As infertility play The Quiet House receives its world premiere at London’s Park Theatre, Bruntwood Prize-winning writer Gareth Farr tells us about the personal struggle to create the new comic drama:
The Quiet House was, in equal measure, and for different reasons, the easiest and hardest thing I have ever written.
I write all the time, I scribble pieces of dialogue and scene ideas down most days, but when I started The Quiet Houseand on several occasions during its development, I have asked myself whether it’s the right thing to do.
It is an extremely personal piece that has masses of my own life and experience in there and for this reason I had to walk away and turn the computer off at times. But it’s an important story that deals with an issue that affects thousands of people, often in silence. I was compelled to tell this story, to uncover a secret and show an audience the truth of what is often a very misunderstood world.
The Quiet House started when my first play (Britannia Waves The Rules) won the Bruntwood Prize for playwriting in 2011. As soon as it had been programmed by the Royal Exchange my agent issued me the challenge to have another play ready and good to go by the time it opened. As a writer I am passionate about ordinary folk in extraordinary situations and at that time I was involved in the most extraordinary and most dramatic situation I had ever known.
It may not sound too dramatic to most people but starting a family is for some the most treacherous of journeys. Full of hope, heartbreak and at times hilarity. There is a silent epidemic of infertility going on in this country and clinics both private and NHS are packed full of desperate, hopeful and embarrassed people who are doing everything they can to get the family they so desperately need.
It isn’t until you embark on the journey of fertility treatment that you realise the strength of character and faith required in a very unpredictable science. It’s an emotional rollercoaster, the odds are heavily stacked against you and at times it’s hugely, hugely tense.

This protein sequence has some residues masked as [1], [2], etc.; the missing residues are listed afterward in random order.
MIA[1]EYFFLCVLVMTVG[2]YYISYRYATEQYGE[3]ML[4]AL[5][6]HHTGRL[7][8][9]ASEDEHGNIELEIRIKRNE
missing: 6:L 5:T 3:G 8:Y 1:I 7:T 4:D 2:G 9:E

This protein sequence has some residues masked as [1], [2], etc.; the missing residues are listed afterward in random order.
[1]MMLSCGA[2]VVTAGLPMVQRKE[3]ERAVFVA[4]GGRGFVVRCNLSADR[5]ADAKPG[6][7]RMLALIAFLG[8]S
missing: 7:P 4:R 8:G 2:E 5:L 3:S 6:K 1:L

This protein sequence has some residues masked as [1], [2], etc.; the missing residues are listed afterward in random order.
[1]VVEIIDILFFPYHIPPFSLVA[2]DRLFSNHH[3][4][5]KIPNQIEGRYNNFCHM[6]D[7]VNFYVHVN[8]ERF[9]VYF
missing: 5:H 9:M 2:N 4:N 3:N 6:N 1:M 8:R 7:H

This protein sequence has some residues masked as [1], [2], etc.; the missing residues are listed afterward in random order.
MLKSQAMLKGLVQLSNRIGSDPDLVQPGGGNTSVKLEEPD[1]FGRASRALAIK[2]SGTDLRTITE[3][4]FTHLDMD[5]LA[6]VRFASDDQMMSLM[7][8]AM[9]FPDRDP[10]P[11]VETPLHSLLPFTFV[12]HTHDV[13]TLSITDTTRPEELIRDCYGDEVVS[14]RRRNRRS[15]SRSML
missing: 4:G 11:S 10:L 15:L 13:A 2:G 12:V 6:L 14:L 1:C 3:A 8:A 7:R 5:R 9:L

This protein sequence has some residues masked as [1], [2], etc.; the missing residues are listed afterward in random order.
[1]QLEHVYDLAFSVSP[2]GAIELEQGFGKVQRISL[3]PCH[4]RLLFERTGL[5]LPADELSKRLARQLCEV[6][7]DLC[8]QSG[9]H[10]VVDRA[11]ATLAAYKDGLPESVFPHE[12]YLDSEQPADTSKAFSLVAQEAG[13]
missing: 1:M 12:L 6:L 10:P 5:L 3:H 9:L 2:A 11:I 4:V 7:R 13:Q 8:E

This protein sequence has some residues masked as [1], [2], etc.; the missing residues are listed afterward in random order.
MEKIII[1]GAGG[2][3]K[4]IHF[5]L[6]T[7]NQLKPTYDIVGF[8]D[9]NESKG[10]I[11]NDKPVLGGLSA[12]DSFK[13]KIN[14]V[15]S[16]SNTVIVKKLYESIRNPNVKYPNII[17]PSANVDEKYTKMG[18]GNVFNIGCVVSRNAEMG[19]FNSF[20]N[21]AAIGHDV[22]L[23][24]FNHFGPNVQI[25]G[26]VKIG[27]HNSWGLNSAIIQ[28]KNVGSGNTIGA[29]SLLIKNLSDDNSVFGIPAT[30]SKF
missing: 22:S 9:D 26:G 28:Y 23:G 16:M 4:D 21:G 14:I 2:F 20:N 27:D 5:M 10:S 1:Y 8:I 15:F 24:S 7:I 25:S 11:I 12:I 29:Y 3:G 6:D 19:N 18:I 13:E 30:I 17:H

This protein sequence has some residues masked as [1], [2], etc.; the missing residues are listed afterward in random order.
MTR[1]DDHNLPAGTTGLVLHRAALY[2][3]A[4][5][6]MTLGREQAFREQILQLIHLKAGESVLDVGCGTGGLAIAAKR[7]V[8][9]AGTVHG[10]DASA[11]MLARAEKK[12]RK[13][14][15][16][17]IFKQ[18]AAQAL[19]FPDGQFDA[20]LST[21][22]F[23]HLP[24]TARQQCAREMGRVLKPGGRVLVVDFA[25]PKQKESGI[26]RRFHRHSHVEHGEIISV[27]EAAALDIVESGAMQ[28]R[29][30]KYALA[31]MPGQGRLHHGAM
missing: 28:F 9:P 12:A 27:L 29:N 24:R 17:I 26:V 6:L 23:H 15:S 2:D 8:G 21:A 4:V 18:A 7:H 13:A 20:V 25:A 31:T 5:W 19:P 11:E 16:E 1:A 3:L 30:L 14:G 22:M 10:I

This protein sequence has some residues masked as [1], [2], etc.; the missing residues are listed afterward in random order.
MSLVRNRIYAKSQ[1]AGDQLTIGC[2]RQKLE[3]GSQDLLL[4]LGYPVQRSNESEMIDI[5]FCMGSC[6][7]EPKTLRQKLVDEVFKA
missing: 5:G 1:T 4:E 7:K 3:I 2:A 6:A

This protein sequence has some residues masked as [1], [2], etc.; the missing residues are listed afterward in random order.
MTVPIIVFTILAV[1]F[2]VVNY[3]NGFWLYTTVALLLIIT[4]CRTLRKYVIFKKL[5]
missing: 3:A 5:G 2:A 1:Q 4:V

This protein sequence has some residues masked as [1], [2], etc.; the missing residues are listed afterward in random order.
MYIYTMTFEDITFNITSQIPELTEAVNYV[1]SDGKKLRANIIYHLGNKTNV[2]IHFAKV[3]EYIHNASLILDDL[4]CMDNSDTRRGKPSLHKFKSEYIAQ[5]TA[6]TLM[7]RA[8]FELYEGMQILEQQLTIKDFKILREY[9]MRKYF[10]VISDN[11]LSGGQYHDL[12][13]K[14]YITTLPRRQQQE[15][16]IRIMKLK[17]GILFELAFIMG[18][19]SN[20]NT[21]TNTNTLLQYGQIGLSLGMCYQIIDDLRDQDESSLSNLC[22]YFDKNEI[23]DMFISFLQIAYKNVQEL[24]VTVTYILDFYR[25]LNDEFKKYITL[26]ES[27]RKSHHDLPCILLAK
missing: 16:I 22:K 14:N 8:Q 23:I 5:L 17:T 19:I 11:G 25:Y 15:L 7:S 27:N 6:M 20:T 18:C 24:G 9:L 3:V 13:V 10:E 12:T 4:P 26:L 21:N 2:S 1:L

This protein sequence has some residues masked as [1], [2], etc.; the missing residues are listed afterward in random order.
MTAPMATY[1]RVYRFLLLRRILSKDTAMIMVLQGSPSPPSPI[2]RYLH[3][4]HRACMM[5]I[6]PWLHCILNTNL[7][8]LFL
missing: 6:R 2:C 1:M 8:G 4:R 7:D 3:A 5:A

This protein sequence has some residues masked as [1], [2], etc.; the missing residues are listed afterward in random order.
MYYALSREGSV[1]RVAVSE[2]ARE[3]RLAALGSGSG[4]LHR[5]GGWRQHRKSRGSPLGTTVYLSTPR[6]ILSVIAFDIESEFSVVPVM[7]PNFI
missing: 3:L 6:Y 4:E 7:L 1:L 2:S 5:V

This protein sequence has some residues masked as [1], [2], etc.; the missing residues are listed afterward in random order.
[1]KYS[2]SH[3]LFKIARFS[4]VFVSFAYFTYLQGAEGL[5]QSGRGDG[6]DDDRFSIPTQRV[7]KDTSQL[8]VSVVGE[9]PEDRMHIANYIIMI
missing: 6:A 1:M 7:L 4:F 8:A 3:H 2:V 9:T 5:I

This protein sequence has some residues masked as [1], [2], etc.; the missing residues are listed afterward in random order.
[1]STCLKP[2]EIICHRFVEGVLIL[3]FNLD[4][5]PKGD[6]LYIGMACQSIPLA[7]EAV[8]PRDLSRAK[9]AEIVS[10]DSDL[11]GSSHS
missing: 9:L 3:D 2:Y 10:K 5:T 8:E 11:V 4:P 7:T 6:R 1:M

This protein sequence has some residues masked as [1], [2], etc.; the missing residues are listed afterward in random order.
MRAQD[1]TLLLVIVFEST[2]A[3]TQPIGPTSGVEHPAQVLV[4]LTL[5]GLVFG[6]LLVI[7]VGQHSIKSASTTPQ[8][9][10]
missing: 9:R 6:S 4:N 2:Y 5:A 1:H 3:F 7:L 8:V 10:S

I found myself living on the precipice, clinging onto tiny strands of hope, unable to breathe at times. How could I not write about it?
The writing process was tough. Starting the play was more difficult than I thought it would be. All the research had been done and the structure was clear to me. The dramatic events felt strong and exciting and the lighter moments of humour were well balanced. But the voices weren’t there. I needed to hear the characters and I needed them to feel very real to me. This was the tough bit.
I wrote 60 pages and deleted them all. I started again and got to 45 pages before pressing delete.
The problem was that it sounded either too much like me or too far away and forced. In order to tell this story it had to be truthful, it had to encapsulate the suspense and chaos of this world but above all they HAD to sound like real people. In order to do service to those affected and in order to entertain and enlighten those unaware of this world, it had to feel real.
I deleted for a third time then I set myself a challenge. The play could be as close to my own situation as it needed to be but it must contain no words that either I or my wife used during our journey. It was then that I heard the voices of Jess and Dylan and things started to fall into place.
From that moment the play took just under three weeks to write. We have done several development sessions and each one has had those involved open mouthed by the suspense. There are huge moments of love, compassion, care and joy in this play but above all the suspense will get you. It still gets me every time and I wrote it.